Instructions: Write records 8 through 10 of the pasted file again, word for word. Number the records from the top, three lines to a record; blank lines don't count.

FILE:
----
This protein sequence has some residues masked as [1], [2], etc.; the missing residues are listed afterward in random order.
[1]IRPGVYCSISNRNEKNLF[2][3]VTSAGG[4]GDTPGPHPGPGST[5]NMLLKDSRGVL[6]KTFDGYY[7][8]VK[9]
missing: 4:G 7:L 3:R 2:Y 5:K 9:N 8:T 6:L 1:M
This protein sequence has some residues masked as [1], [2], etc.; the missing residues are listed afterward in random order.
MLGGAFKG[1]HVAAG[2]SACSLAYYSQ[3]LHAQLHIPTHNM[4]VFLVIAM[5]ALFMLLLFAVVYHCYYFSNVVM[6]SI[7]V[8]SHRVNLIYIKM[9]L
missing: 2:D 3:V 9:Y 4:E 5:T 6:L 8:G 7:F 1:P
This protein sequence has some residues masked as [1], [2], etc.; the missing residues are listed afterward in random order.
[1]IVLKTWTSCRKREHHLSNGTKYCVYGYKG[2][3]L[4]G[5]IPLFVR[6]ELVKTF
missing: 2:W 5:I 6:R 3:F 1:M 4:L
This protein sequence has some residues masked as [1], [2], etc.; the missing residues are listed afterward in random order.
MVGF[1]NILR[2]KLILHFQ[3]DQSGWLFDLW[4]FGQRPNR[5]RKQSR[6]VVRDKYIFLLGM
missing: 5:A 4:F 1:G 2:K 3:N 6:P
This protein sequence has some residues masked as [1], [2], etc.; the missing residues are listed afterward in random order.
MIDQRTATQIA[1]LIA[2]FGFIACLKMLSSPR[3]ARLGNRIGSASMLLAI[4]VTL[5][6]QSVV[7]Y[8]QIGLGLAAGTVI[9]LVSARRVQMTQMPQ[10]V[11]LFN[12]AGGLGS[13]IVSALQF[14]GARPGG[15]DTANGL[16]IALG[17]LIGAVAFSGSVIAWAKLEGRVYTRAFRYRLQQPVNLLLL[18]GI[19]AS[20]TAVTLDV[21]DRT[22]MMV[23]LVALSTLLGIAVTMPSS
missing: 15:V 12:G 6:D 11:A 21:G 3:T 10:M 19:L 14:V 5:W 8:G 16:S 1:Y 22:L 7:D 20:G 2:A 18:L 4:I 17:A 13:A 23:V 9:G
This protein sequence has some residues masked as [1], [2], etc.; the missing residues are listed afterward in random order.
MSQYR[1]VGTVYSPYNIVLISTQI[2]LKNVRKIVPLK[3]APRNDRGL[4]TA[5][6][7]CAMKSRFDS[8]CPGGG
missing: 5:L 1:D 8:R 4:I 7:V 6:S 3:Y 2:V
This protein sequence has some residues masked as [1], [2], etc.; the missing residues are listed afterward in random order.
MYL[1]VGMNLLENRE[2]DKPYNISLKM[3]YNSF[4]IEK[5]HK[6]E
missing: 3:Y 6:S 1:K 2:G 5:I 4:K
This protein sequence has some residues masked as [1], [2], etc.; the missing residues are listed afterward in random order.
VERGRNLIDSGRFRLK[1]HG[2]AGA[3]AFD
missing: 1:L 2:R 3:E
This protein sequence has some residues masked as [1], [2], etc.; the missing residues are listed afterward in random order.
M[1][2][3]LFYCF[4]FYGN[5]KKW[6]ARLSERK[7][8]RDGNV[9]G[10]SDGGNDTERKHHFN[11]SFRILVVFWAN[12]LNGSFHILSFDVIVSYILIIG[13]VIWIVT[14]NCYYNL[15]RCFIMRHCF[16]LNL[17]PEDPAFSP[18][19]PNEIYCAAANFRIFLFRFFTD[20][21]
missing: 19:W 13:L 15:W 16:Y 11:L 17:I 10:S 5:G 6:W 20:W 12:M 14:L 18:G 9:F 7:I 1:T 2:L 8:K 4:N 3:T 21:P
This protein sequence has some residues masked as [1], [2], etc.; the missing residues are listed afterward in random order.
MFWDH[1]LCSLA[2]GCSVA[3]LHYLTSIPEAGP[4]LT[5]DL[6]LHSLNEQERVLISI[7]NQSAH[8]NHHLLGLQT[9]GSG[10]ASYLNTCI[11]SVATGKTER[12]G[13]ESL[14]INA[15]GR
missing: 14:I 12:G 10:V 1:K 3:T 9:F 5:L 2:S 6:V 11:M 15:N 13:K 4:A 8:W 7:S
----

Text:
This protein sequence has some residues masked as [1], [2], etc.; the missing residues are listed afterward in random order.
VERGRNLIDSGRFRLK[1]HG[2]AGA[3]AFD
missing: 1:L 2:R 3:E
This protein sequence has some residues masked as [1], [2], etc.; the missing residues are listed afterward in random order.
M[1][2][3]LFYCF[4]FYGN[5]KKW[6]ARLSERK[7][8]RDGNV[9]G[10]SDGGNDTERKHHFN[11]SFRILVVFWAN[12]LNGSFHILSFDVIVSYILIIG[13]VIWIVT[14]NCYYNL[15]RCFIMRHCF[16]LNL[17]PEDPAFSP[18][19]PNEIYCAAANFRIFLFRFFTD[20][21]
missing: 19:W 13:L 15:W 16:Y 11:L 17:I 10:S 5:G 6:W 20:W 12:M 14:L 18:G 9:F 7:I 1:T 2:L 8:K 4:N 3:T 21:P
This protein sequence has some residues masked as [1], [2], etc.; the missing residues are listed afterward in random order.
MFWDH[1]LCSLA[2]GCSVA[3]LHYLTSIPEAGP[4]LT[5]DL[6]LHSLNEQERVLISI[7]NQSAH[8]NHHLLGLQT[9]GSG[10]ASYLNTCI[11]SVATGKTER[12]G[13]ESL[14]INA[15]GR
missing: 14:I 12:G 10:V 1:K 3:T 9:F 5:L 2:S 6:V 11:M 15:N 13:K 4:A 8:W 7:S